Not Especially Eastery

My neighbor Marin invited me to play tennis at his fancy club downtown and so for two and half hours yesterday morning under a forever-blue sky with the Bay Bridge, the Ferry Building and San Francisco's most spectacular buildings hanging out in the background, that's just what I did.

I stretched, showered and hauled my aching, aging body to the Castro after tennis to join Bevan and Sid for an Easter-ish brunch at Squat & Gobble.

Then the three of us strolled through the 'hood making a pit stop at Giddy for sugar before heading to Hellman Hollow in Golden Gate Park to watch Puerto Rican Refu-Jesus claim the 2018 Hunky Jesus crown. In true San Francisco fashion, the other Hunky Jesus finalists were Gun Control Jesus (his signs were pretty racy, even for the Internet) and Yoga Jesus, who led the rowdy Sunday crowd in a series of hilariously blasphemous poses.

The day wrapped up with a noodle dish and two episodes of Gilmore Girls on the couch with B and Ellie and I think that this Easter, although not especially Eastery, was an improvement over some of the other Easters.

Another Easter Sunday

I'm sitting on the couch nursing a sore throat as my bare feet rest on the coffee table next to a pile of used teabags and my fingers traverse the World Wide Web in search of an inspirational quote iPhone case. Celeste and Jesse Forever, which Bevan DVRed on STARZ last night, is playing in the background.

In the movie there's a scene in which a wayward pop star character who's supposed to represent Britney Spears or Ke$ha or someone of the like has a drunken breakdown over a boy she'd been dating and begins to cry and drapes herself around the representative from her management company in a needy hug and says, "I'm just so sad and tired." And right now I get her. I get that Ke$ha stand-in.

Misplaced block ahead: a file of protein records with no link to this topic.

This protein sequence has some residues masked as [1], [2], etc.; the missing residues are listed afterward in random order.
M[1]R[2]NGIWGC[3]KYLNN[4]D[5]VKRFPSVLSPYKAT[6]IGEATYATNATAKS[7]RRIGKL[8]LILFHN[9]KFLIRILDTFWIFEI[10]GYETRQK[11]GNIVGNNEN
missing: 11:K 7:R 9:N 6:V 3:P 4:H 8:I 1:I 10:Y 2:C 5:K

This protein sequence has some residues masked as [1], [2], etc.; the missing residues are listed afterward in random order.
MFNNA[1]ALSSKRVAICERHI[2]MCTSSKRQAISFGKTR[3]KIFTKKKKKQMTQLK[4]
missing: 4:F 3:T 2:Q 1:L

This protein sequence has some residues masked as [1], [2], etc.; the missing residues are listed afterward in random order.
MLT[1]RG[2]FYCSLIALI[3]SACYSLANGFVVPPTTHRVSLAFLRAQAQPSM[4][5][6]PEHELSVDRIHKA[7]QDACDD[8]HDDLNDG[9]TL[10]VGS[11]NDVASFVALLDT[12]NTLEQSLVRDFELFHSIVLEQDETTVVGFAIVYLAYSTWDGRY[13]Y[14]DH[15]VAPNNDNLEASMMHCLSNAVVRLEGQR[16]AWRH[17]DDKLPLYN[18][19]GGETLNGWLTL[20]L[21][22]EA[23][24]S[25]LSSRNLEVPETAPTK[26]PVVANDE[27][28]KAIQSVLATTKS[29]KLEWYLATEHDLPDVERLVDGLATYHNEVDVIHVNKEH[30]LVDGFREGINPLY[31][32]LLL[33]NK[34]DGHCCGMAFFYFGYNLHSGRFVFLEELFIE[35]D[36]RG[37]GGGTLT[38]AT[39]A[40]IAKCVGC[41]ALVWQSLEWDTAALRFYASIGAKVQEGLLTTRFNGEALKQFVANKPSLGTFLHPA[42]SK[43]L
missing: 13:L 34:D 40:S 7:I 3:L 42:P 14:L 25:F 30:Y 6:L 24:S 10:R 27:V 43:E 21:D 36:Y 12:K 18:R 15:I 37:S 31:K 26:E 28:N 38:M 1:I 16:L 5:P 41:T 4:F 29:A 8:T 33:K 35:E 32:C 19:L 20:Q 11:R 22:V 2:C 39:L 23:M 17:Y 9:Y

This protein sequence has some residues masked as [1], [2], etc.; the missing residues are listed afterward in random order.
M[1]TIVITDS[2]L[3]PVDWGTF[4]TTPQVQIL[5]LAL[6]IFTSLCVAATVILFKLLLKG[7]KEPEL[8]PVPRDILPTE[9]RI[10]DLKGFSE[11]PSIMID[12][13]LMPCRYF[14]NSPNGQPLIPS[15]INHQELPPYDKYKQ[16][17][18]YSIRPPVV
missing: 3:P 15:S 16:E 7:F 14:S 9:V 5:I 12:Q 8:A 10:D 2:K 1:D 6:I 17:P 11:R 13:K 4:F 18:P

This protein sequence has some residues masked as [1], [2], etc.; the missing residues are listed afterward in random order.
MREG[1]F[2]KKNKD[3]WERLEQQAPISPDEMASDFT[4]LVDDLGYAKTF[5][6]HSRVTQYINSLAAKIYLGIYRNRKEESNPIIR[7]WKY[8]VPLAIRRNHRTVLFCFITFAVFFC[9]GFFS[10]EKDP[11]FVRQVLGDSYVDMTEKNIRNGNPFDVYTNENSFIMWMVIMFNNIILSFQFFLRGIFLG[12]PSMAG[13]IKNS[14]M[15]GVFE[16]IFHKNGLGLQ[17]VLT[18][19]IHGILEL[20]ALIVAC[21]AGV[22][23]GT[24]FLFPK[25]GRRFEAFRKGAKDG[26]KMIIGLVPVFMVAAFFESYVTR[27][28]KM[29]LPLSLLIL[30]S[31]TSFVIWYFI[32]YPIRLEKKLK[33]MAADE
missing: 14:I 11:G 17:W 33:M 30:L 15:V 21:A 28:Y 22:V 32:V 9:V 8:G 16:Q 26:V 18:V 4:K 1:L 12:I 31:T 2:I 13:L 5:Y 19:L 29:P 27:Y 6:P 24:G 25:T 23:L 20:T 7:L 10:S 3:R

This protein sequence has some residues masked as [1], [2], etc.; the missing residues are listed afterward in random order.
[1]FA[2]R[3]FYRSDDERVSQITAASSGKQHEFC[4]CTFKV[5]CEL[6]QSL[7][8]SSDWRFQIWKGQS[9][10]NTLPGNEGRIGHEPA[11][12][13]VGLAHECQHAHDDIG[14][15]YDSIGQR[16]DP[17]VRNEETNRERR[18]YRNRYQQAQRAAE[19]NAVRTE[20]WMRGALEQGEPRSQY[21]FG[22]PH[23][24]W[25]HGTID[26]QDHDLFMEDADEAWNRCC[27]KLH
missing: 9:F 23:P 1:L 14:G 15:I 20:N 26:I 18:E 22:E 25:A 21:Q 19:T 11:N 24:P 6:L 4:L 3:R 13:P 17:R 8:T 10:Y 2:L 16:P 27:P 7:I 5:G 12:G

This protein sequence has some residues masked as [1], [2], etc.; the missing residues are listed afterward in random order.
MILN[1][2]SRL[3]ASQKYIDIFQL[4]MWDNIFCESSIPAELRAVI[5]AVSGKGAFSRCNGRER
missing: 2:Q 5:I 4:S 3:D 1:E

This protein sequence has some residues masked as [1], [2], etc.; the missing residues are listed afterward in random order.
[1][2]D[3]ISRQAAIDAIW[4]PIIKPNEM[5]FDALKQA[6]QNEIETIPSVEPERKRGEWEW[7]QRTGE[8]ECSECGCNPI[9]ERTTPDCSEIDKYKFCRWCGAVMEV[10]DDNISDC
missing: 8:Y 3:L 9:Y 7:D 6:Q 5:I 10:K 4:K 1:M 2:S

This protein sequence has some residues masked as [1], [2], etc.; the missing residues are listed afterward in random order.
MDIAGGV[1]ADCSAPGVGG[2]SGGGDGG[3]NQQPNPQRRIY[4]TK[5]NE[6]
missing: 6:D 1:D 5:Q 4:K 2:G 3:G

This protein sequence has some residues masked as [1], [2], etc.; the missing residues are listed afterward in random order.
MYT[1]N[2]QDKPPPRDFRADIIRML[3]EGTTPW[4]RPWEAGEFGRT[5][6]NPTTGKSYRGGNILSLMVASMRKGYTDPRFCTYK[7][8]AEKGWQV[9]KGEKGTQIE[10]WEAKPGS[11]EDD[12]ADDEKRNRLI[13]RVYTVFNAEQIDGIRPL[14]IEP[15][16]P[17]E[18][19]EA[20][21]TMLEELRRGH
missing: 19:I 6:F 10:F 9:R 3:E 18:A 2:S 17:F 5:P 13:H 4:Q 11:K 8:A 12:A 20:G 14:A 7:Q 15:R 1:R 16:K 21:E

Easter's a tough holiday for me. I know a lot of people consider it a happy day on account of the Jesus rising from the dead thing, but it mostly just makes me think about my Aunt Jean who died from Leukemia when I was in college. I'm not sure if she preferred Easter over any of the other holidays but she dressed in pastel colors and wore hats and big earrings year-round so I always assumed she was a fan. Anyway, on the first Easter after she died I spent the weekend in my bed in my college dorm room on Water Street feeling lonely and reading Jodi Picoult's My Sister's Keeper which is about a teenage girl with Leukemia. The book is beautifully written but has a soul-crushing twist ending that took me completely by surprise and I remember bursting into tears when I'd finished and calling my parents and feeling embarrassed for having to do so.

Today, on account of what's happening with my mom, things feel a lot like that day in New York City almost a decade ago except that now I'm much further from home and a twist ending seems unlikely. So as my iPhone continues to buzz with "Happy Easter!" text messages from my friends and family members, I'm tempted to reply "Is it though?"